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Disibodenberg Cloister

In the seventh century, an apostle from Ireland named Disibod travelled through France to Germany. As the story goes, he received a prophesy that he would build a hut there. He would plant his walking stick into the ground there and it would grow and flourish. He and his friends moved from place to place preaching. Disibod became older and older, and there was no sign of the prophesy being fulfilled. One day, as he arrived at the place where the Nahe and the Glan come together, the old prophet knelt on the grass and prayed. His walking stick, which was stuck into the ground near him, immediately started sprouting green. A white deer came out of the woods and grazed where a spring of clear water rippled through the grass. Disibod stood up and called out: "This is the holy place, let us build our huts here!" From this small settlement, the Disibodenberg monastery was later built and this played a great role in the development of the Nahe valley over the following centuries.

Apart from this legend, there is very little source material covering the history of the Disibodenberg. This much is known, however, around the year 675, the Irish monk Disibod settled in the former Celtic and Roman cult site of Disibodenberg, along with his three companions Gisbald, Clemens and Sallust. The archbishop Willigis of Mainz, (975-1011), awarded important lands to the abbey and promoted expansion and building of the Augustinian monastery there. In the year 1098 the Benedictines took it over. Under the abbot Kuno, it was extensively expanded. The most important part of this being the building of a basilica with three naves and a cloister. It was completed in 1143. There has been a women's hermitage since the year 1112, from where the abbess Hildegard von Bingen emerged. The monastery was taken over in 1259 by the Cistercian order and it prospered. During this era, it came into the ownership of the parish of Bad Sobernheim.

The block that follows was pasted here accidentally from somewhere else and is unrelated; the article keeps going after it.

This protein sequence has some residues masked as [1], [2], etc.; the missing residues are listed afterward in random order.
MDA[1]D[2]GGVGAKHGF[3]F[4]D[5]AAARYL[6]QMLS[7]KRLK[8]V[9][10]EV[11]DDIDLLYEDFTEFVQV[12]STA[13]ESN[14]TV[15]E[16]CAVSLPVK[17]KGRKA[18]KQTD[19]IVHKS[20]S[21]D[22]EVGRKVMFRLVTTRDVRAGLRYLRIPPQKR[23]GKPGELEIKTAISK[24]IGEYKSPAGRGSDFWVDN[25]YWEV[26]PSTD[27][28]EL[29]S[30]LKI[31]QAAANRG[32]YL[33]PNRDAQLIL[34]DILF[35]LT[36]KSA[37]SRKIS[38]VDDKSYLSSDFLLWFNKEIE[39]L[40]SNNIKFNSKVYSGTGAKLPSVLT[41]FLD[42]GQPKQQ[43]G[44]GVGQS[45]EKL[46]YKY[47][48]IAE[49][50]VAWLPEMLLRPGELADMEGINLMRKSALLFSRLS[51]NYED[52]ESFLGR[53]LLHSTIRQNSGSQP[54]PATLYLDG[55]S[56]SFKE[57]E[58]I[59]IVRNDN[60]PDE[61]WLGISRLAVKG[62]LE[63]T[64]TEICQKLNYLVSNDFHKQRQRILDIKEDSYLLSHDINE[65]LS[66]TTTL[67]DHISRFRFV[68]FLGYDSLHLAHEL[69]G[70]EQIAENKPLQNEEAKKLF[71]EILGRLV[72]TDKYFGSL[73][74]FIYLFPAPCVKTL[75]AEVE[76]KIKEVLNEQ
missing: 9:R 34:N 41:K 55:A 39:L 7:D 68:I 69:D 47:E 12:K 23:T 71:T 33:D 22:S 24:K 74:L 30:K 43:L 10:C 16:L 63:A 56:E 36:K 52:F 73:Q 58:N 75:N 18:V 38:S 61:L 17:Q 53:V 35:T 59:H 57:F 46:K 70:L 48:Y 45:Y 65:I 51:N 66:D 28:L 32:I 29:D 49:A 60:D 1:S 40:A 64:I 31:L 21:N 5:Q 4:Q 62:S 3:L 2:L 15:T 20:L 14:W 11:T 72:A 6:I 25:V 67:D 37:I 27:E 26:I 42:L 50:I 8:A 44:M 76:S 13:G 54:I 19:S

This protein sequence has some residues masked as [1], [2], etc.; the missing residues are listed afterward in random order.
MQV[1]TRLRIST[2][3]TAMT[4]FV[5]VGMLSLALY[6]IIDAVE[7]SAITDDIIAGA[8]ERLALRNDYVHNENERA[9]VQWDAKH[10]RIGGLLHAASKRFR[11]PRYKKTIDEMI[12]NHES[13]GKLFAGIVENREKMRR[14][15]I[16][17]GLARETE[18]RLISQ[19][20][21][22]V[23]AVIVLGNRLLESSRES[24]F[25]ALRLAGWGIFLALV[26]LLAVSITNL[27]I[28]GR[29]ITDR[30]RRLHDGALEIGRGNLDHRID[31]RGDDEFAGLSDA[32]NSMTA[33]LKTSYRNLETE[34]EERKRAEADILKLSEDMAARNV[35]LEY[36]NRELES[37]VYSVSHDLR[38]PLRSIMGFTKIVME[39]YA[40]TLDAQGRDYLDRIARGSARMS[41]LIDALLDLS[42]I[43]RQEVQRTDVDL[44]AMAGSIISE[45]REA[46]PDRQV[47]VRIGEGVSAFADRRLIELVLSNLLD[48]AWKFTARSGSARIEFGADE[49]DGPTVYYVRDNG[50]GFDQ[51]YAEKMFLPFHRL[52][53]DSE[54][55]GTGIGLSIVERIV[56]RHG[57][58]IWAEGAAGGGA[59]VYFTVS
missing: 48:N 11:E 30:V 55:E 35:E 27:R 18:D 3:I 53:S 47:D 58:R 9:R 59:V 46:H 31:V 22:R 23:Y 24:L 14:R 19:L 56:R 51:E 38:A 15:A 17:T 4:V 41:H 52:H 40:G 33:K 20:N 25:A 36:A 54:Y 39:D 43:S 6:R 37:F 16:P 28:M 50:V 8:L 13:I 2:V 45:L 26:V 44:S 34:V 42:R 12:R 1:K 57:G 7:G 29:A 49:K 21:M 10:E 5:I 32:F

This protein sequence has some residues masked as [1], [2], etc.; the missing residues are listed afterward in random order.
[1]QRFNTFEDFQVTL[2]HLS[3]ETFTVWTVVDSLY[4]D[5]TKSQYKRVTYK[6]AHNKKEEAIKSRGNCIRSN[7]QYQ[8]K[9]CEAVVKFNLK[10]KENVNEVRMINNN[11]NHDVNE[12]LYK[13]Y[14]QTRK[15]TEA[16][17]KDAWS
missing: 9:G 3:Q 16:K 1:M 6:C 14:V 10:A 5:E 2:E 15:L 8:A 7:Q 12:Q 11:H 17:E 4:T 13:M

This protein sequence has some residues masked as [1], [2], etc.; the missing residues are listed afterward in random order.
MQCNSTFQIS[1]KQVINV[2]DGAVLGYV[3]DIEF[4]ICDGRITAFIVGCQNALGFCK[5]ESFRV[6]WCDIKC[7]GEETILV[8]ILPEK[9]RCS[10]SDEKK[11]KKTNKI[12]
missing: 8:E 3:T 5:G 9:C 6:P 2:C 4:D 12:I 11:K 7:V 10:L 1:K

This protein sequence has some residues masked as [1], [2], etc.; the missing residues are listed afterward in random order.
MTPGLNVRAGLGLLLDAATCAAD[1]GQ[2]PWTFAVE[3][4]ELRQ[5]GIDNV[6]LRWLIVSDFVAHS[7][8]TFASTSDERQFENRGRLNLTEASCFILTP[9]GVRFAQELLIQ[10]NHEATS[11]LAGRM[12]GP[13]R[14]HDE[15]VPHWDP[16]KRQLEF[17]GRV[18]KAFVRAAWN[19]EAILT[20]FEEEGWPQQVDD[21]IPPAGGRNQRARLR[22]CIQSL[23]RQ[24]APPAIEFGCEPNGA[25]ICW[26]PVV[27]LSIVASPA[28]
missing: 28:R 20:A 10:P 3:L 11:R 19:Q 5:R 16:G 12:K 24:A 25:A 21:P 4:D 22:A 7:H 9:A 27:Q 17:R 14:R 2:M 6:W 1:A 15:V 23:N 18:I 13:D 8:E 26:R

The monastery was plundered and partially destroyed in 1504 during the Pfälzisch-Zweibrücken war. It was finally abandoned in 1560. Starting at around 1790, it served as a source of stone for building in the nearby villages. Archaeological excavations and conservation work began in 1985. The "Scivias" foundation was established in 1989 for its upkeep. The name "Scivias" (Latin: "know the right track") has been chosen in recognition of Hildegard von Bingen's most famous book "Visions" that is still fascinating today.

Literature: Günther Stanzl, Die Klosterruine Disibodenberg; Forschungsberichte zur Denkmalpflege Rheinland-Pfalz, Wernersche Verlagsgesellschaft, Worms 1992
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